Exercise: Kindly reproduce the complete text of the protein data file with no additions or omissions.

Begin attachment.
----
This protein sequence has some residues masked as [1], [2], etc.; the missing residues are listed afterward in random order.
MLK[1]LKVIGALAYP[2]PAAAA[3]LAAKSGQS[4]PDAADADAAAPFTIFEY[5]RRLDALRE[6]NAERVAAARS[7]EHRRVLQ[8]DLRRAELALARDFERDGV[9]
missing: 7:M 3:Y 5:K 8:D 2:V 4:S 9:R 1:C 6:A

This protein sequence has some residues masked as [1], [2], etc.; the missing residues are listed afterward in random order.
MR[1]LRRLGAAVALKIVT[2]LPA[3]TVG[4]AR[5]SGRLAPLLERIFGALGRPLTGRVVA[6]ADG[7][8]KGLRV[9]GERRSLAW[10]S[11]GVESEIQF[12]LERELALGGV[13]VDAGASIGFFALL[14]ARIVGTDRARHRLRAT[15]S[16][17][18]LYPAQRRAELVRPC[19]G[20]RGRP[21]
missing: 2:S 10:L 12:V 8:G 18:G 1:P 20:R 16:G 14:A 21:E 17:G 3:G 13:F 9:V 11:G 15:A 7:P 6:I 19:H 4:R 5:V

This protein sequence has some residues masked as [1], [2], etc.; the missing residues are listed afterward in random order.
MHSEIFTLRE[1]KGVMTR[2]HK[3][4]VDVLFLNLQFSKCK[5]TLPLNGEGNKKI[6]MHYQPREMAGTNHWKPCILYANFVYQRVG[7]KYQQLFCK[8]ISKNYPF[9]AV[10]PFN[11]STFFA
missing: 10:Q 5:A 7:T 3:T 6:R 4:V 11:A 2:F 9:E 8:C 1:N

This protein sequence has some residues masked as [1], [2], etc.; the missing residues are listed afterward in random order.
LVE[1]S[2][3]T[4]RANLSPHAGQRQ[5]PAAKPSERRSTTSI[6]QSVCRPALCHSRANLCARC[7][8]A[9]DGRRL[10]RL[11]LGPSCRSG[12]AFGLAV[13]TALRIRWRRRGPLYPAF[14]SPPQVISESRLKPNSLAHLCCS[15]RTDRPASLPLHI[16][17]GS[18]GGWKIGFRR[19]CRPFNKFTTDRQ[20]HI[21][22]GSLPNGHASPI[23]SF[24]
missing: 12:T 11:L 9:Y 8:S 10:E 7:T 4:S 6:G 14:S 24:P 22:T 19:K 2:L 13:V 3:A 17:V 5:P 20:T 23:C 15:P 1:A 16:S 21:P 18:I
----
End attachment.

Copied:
This protein sequence has some residues masked as [1], [2], etc.; the missing residues are listed afterward in random order.
MLK[1]LKVIGALAYP[2]PAAAA[3]LAAKSGQS[4]PDAADADAAAPFTIFEY[5]RRLDALRE[6]NAERVAAARS[7]EHRRVLQ[8]DLRRAELALARDFERDGV[9]
missing: 7:M 3:Y 5:K 8:D 2:V 4:S 9:R 1:C 6:A

This protein sequence has some residues masked as [1], [2], etc.; the missing residues are listed afterward in random order.
MR[1]LRRLGAAVALKIVT[2]LPA[3]TVG[4]AR[5]SGRLAPLLERIFGALGRPLTGRVVA[6]ADG[7][8]KGLRV[9]GERRSLAW[10]S[11]GVESEIQF[12]LERELALGGV[13]VDAGASIGFFALL[14]ARIVGTDRARHRLRAT[15]S[16][17][18]LYPAQRRAELVRPC[19]G[20]RGRP[21]
missing: 2:S 10:L 12:V 8:G 18:G 1:P 20:R 16:G 14:A 21:E 17:G 3:G 13:F 9:V 11:G 15:A 7:P 6:I 19:H 4:R 5:V

This protein sequence has some residues masked as [1], [2], etc.; the missing residues are listed afterward in random order.
MHSEIFTLRE[1]KGVMTR[2]HK[3][4]VDVLFLNLQFSKCK[5]TLPLNGEGNKKI[6]MHYQPREMAGTNHWKPCILYANFVYQRVG[7]KYQQLFCK[8]ISKNYPF[9]AV[10]PFN[11]STFFA
missing: 10:Q 5:A 7:T 3:T 6:R 4:V 11:A 2:F 9:E 8:C 1:N

This protein sequence has some residues masked as [1], [2], etc.; the missing residues are listed afterward in random order.
LVE[1]S[2][3]T[4]RANLSPHAGQRQ[5]PAAKPSERRSTTSI[6]QSVCRPALCHSRANLCARC[7][8]A[9]DGRRL[10]RL[11]LGPSCRSG[12]AFGLAV[13]TALRIRWRRRGPLYPAF[14]SPPQVISESRLKPNSLAHLCCS[15]RTDRPASLPLHI[16][17]GS[18]GGWKIGFRR[19]CRPFNKFTTDRQ[20]HI[21][22]GSLPNGHASPI[23]SF[24]
missing: 12:T 11:L 9:Y 8:S 10:E 7:T 4:S 6:G 14:S 24:P 22:T 19:K 2:L 13:V 3:A 17:V 5:P 20:T 23:C 15:P 1:A 16:S 21:P 18:I